Take for example the recent allegations of unwanted sexual contact from Trump. In the most well-known incident which was brought to the public, an individual claimed that Trump groped her on a plane after raising the center armrest of their shared seating area. Trump surrogate Katrina Pierson then went on CNN and declared the entire story false by saying that planes weren't built like that in the 80s (as though this one detail negates the entire story). However, an aviation professional later commented that this was simply not true (planes back then did sometimes have moveable armrests). If one were to take their information solely from Trump and his staff, then they would have a COMPLETELY DIFFERENT REALITY from someone who more closely investigated these claims. But people who only want to hear one side of the story won't get all the facts. And this happens on Hillary's side too.
Now this next part will be hard to admit, but it must be done. Many conservatives claim that most mainstream media outlets are biased of or report favorably about liberal policies and ideas. Unfortunately, this might actually be kind of true, sometimes. Mainstream media does show a bit of a bias, but so do the alternate media outlets. Again, even despite our best efforts, this blog is sometimes a little biased. But the reason that media outlets tend to have a bias is most often because their readers have a bias. After all, Fox News isn't going to get nearly as much traffic by running a story about heartwarming immigrants learning to coexist in harmony with white Americans. Instead, they'll run a "story" on how Obama hates freedom so they (and their sponsors) can ride their train full of money all the way to the bank. Again, the same thing happens (to varying degrees) on other (liberal) news outlets. The only thing they can all agree on is that terror drives ratings. That's why you hear about every single potential terrorist attack in America, but any news about gang shootings is purged from the headlines!
Now most mainstream outlets still have high levels of journalistic integrity, but it is still important to find verifiable sources or evidence for claims (especially those you WANT to believe). This is where it is not fair to assume that all media is equally biased. Some, like the New York Times, may lean to the left, while others, like Fox News, lean to the right. Huffington Post is very liberally biased, while Breitbart is extremely conservative (and has its CEO literally working for the Trump campaign). But no matter where your news comes from, you must take a little extra time to verify it. Find sources from nonpartisan groups, use facts, figures, statistics, and trust in rational common sense and logic to verify claims by news agencies and candidates. Otherwise, you will almost certainly fall victim to the dreaded confirmation bias. Speaking of which....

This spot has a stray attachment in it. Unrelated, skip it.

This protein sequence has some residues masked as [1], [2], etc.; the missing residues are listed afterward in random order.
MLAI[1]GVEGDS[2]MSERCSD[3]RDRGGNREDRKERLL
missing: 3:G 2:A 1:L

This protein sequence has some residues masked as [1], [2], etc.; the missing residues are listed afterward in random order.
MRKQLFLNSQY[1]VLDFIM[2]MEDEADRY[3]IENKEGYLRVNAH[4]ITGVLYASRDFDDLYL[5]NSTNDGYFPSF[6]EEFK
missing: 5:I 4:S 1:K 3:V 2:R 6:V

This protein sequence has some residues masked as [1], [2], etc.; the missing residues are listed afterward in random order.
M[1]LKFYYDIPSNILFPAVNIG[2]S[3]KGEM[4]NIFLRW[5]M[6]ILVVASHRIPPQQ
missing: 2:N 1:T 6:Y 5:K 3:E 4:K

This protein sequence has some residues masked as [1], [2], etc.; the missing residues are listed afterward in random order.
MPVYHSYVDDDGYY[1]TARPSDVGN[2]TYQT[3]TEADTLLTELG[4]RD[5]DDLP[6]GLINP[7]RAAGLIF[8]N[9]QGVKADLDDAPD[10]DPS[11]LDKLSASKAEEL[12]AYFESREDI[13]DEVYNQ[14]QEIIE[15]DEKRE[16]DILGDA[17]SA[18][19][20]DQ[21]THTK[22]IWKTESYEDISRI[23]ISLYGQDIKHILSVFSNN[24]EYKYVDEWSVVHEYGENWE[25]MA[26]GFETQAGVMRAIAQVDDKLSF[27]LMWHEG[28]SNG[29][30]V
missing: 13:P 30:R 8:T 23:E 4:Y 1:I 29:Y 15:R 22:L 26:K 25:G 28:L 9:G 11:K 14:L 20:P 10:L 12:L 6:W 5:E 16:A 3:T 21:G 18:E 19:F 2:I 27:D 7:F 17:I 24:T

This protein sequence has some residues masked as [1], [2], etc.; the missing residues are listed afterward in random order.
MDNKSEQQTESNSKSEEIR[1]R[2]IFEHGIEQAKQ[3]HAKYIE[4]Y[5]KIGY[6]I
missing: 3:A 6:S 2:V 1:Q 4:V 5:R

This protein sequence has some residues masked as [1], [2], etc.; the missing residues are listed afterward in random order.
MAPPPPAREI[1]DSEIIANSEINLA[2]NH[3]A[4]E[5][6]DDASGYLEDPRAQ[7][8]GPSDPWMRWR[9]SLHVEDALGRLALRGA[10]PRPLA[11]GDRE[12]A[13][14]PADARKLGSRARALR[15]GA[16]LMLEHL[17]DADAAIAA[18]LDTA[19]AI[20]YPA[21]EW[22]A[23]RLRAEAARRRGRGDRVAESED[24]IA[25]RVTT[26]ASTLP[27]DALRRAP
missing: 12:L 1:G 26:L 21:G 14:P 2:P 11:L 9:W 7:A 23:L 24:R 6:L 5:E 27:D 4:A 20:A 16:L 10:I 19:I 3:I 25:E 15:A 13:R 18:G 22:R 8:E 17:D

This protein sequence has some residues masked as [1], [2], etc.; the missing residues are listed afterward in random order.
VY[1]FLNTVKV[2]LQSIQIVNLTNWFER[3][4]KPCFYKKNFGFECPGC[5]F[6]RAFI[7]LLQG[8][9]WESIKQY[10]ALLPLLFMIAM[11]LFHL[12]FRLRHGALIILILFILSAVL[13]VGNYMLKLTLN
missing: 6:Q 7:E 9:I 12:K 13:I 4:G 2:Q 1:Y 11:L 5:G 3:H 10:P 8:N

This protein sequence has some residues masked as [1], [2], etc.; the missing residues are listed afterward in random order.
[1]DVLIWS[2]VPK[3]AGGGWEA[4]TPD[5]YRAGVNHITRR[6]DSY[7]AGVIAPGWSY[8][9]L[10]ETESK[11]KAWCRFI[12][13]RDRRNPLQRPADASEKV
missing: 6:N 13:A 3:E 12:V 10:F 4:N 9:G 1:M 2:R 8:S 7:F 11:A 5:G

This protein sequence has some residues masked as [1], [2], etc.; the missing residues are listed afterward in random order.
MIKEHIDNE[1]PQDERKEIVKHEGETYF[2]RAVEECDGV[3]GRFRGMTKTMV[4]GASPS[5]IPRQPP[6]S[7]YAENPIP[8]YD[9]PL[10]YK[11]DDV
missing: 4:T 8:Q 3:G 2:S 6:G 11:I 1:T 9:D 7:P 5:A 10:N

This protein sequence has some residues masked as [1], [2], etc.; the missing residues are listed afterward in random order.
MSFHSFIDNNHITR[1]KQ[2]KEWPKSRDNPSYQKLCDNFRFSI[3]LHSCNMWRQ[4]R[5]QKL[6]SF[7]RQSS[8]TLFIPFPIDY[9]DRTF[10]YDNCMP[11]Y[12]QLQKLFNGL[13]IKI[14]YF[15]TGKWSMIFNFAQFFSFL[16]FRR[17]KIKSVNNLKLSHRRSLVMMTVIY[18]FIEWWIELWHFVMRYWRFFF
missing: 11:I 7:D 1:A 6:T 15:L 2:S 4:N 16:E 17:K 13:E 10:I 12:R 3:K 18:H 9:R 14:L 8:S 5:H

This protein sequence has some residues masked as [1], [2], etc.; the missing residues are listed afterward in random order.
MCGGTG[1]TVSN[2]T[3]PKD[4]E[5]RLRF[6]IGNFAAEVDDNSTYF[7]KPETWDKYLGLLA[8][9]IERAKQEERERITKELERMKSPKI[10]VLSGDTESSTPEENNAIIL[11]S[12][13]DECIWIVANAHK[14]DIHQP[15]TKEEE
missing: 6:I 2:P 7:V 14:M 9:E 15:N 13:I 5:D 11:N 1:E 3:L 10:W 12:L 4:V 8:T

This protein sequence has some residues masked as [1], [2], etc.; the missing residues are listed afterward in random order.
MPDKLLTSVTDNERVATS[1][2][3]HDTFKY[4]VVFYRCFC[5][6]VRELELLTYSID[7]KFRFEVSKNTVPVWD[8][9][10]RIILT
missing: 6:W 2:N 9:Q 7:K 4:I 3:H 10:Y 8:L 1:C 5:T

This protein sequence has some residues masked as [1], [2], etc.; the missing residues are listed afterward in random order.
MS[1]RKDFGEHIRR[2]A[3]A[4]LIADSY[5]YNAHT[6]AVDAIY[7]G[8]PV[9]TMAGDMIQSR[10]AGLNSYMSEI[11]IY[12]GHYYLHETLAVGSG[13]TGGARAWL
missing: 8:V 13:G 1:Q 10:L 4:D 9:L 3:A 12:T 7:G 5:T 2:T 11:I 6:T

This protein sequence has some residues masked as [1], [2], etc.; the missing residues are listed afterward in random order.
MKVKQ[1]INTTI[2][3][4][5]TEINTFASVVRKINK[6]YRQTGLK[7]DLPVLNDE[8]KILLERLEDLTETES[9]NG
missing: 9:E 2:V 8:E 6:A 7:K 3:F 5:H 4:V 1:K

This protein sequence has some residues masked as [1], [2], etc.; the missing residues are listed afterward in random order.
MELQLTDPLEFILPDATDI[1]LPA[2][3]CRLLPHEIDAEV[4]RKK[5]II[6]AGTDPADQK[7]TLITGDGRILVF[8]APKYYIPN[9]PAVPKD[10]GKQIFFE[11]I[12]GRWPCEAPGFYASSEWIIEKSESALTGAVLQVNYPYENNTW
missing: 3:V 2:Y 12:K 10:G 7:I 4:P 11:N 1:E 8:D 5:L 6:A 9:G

3) Turn Off Your Echo Chamber and listen to the opposition
We all have our preferred news sources. Whether from CNN, Fox News, NPR, or social media, we tend to gravitate towards the same familiar outlets. But as we mentioned before, these tend to have their own emphasis on certain issues and points of view. When these points of view are the only ones you see, it becomes almost impossible to understand why anyone would believe differently. Discussion boards and comment sections are even worse, allowing like minded people to stroke each other's egos and provide similar "evidence" to support their "theories." This is how we end up living in completely alternate realities from one another. Probably the worst example of this is the rumored "Trump TV." This propaganda outlet (which is explicitly designed to support Trump and his point of view) masquerades as a "news" outlet with analysis that tells Trump supporters exactly what they want to hear. So-called "left wing" media outlets may emphasize one point of view over another or sometimes paint one side in a better light, but Trump TV is actively distorting objective reality. They peddle a narrative that is utterly divorced from the facts, and then try to pin the blame on all other news sources for not disgracing their journalistic integrity by shamelessly praising the merits of their Dear Leader.